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Mam Chand Vs. State - Court Judgment

LegalCrystal Citation
SubjectCriminal
CourtDelhi High Court
Decided On
Case NumberCriminal Appeal No. 10 of 1970
Judge
Reported inILR1971Delhi689
ActsEvidence Act, 1872 - Sections 32(1); Code of Criminal Procedure (CrPC) , 1973 - Sections 342
AppellantMam Chand
RespondentState
Advocates: B.P. Maurya,; E.C. Aggarwal,; A.T.M. Sampat and;
Cases ReferredKhushal Rao v. State of Bombay
Excerpt:
(i) evidence act (1872) - section 32(1) -- dying declaration made soon after occurrence- declaration unsigned by & not recorded in the language of the deponent -- evidentiary value of -- corroboration, if necessary.; that dying declaration recorded at the earliest opportunity and within a short span of occurrence, though not signed and not recorded in the words of the maker, is admissible in evidence. the dying declaration made by the deceased to the doctor can be treated as oral testimony by the deceased as to the cause of his death and the circumstances of the transaction which resulted in his death. that being so, the statement made by deceased is a relevant fact when the cause of the death of the deceased is in question. dying declaration is not required to be corroborated.; (ii).....prithvi raj, j.(1) this appeal is directed against the judgment dated 5th november, 1969, passed by shri d. r. khanna, additional sessions judge, delhi where by he convicted the appellant mam chand under section 302, 1. p. c. and sentenced him to imprisonment for life. the appellant was further convicted under section 307, indian penal code . for attempt to commit the murder of babu lal and was sentenced to five years rigorous imprisonment. both the sentences are to run concurrently. however, sri chand co-accused, the father of the present appellant, was acquitted of all the charges against him on the ground that it was not possible to hold that he had any common intention with the appellant in committing the murder of jai ram or in assaulting babu lal. the state has not filed any appeal.....
Judgment:

Prithvi Raj, J.

(1) This appeal is directed against the judgment dated 5th November, 1969, passed by Shri D. R. Khanna, Additional Sessions Judge, Delhi where by he convicted the appellant Mam Chand under section 302, 1. P. C. and sentenced him to imprisonment for life. The appellant was further convicted under section 307, Indian Penal Code . for attempt to commit the murder of Babu Lal and was sentenced to five years rigorous imprisonment. Both the sentences are to run concurrently. However, Sri Chand co-accused, the father of the present appellant, was acquitted of all the charges against him on the ground that it was not possible to hold that he had any common intention with the appellant in committing the murder of Jai Ram or in assaulting Babu Lal. The State has not filed any appeal against the acquittal of Sri Chand.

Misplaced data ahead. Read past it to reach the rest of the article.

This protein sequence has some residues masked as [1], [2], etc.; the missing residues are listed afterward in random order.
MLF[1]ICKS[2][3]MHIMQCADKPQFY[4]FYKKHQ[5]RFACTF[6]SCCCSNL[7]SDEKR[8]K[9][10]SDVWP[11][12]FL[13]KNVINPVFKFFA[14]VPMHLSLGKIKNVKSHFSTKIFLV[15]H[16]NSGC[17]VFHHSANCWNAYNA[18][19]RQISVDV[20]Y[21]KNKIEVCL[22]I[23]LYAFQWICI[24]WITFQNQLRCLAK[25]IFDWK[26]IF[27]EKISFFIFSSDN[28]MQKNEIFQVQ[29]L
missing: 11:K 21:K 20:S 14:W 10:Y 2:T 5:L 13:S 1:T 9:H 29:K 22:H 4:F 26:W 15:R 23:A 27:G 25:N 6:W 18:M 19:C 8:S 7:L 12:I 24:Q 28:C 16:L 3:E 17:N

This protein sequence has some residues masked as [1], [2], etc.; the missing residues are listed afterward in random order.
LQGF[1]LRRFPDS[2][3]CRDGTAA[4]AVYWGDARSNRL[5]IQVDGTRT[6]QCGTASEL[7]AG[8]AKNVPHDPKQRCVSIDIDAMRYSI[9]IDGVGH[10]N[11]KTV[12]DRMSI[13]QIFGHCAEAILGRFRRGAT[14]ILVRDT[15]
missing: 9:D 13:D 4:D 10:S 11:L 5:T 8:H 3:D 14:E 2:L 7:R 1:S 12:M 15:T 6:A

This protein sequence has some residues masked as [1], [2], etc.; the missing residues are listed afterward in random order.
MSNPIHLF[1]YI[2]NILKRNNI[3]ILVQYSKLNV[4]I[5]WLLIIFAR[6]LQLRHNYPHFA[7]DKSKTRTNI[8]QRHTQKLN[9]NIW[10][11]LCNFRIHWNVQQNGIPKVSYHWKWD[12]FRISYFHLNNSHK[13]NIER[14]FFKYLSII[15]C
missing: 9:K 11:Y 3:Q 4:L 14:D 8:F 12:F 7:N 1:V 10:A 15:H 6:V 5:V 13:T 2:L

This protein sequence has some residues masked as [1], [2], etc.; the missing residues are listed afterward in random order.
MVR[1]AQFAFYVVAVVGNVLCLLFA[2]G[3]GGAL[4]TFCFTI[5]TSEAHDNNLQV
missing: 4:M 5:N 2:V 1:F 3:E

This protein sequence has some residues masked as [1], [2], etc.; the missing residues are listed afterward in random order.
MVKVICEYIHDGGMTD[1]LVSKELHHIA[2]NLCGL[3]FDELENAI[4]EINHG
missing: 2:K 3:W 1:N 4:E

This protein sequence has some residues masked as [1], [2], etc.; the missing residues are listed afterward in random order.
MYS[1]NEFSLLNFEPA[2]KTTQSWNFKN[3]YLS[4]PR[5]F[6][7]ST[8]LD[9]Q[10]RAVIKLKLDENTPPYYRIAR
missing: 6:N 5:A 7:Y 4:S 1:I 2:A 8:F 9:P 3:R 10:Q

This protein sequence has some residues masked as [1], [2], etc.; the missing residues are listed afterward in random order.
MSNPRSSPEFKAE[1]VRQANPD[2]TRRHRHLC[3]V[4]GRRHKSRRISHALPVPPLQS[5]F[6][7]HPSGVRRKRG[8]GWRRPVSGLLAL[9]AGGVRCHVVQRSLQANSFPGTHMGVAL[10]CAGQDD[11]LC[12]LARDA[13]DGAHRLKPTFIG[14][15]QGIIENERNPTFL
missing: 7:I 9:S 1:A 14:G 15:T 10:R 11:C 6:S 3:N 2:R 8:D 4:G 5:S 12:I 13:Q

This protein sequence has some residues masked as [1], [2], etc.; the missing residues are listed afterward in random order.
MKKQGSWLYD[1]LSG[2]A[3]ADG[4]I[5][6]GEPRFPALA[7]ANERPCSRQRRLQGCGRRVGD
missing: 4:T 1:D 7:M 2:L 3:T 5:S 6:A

(2) With a view to appreciate the contentions raised on behalf of the appellant, who will sometime be referred to as the accused, it would be proper to record briefly the facts of the case. The prosecution story as revealed by P. W. 1, Chattar, is that Shrimati Roshni the daughter of his deceased brother, Suraj Mal, had been residing with him and on October 3, 1968 she had gone to bring water from a well in village Narela when the appellant went after her and misbehaved with her. This fact was apprised to him when he returned to his house. On this he asked Sri Chand, the father of the appellant that the appellant should not have misbehaved with Roshani. On October 4, 1968, at about 7 P. M. when he returned to his house from his duty as Beldar in Delhi Transport Undertaking he saw that a quarrel was going on between his wife. Ram Kali and Bohti, wife of Sri Chand. Bohti enquired from his wife as to who had thrown rubbish in the Gali towards the side of her house. Ram Kali replied that she had not placed the rubbish on which Bohti began to abuse her. On this Roshani intervened and asked as to why unnecessarily the quarrel was being prolonged when already Ram Kali had told Bohti that she had not thrown the rubbish. At that time the appellant started abusing Roshani telling her that she was a girl of loose character. Babu Lal, sister's son of the witness, who was present at the scene of occurrence, told the appellant that it was not proper for him to abuse the girl. On this the appellant took out a knife from his underwear and was about to attack Babu Lal with the same when Ram Chander and Jai Ram deceased happened to come there. Jai Ram, deceased, asked Mam Chand appellant to desist from attacking and raised his hands by telling him to stop from so doing, on which the appellant told Jai Ram that he would first see to him. The appellant then thrust that knife with both hands in the body of the deceased on the region in between the chest and the stomach as a result of which the deceased fell down on the ground. Babu Lal on seeing the incident, out of fear, ran towards the house of his maternal grand-father, Parma, but the appellant followed him with the knife into the house of Parma on which Babu Lal shouted 'Nana, save me'. One Randhir who was present at the place where the deceased was attacked ran after Mam Chand to catch him as also to save Babu Lal, The witness, Chattar, also ran to save Babu Lal. Sri Chand, the father of the appellant, the co-accused in the case, is stated to have given a lathi blow on the shoulder of the witness as a result of which he fell down. Sri Chand's wife followed them. Ram Kali, wife of the witness, gave a blow of Phoonkni to Bohti with a view to save the witness. The witness further stated that he went towards the side to which Babu Lal had run, i.e., towards the house of Parma and saw the appellant giving three knife blows to Babu Lal. In the meantime Randhir snatched the knife from Mam Chand and handed over the same to Parma. Babu Lal in his attempt to snatch the knife from Mam Chand received some injuries on his hand. The appellant thereafter fled away by jumping over the boundary wall of Parma's house. Randhir attempted to apprehend the appellant but could not succeed in doing so. Babu Lal who had fallen on the ground was lifted by the witness whose shirt was stained with blood coming out of the wounds of Babu Lal. Thereafter, the witness proceeded to Police Station which is at a distance of less than a furlong from the place of occurrence and lodged a report, copy whereof is Exhibit P.A. The blood-stained knife Exhibit P/l, was produced at the police station by Parma, which was taken into possession vide recovery memo. Exhibit Public Witness 1/A, attested by the witness who also attested sketch plan Exhibit P.W. 1 /B. The witness in the company of the police went to the Hospital where Jai Ram had been brought but by the time the police and the witness reached the Hospital Jai Ram had died. Shirt, Exhibit P/2, belonging to the witness which was blood stained was taken into possession by the police vide recovery memo. Exhibit Public Witness I /C. Sri Chand who happened to come to the Hospital, was arrested by the police at the pointing out of the witness. The wife of Sri Chand had also come to the Hospital and her clothes. Exhibits P/3 and P/4, which were blood stained, were taken into possession by the police vide memo. Exhibit P.W. I/D, and clothes of Sri Chand, Exhibits P/5 and P/7, were taken into possession by memo. Exhibit Public Witness I /E. Sri Chand made a disclosure statement Exhibit Public Witness 1/F to the police and got recovered Danda Exhibit P/8 from the court yard of his house. The Danda was taken into possession by the police vide memo. Exhibit Public Witness 1/G.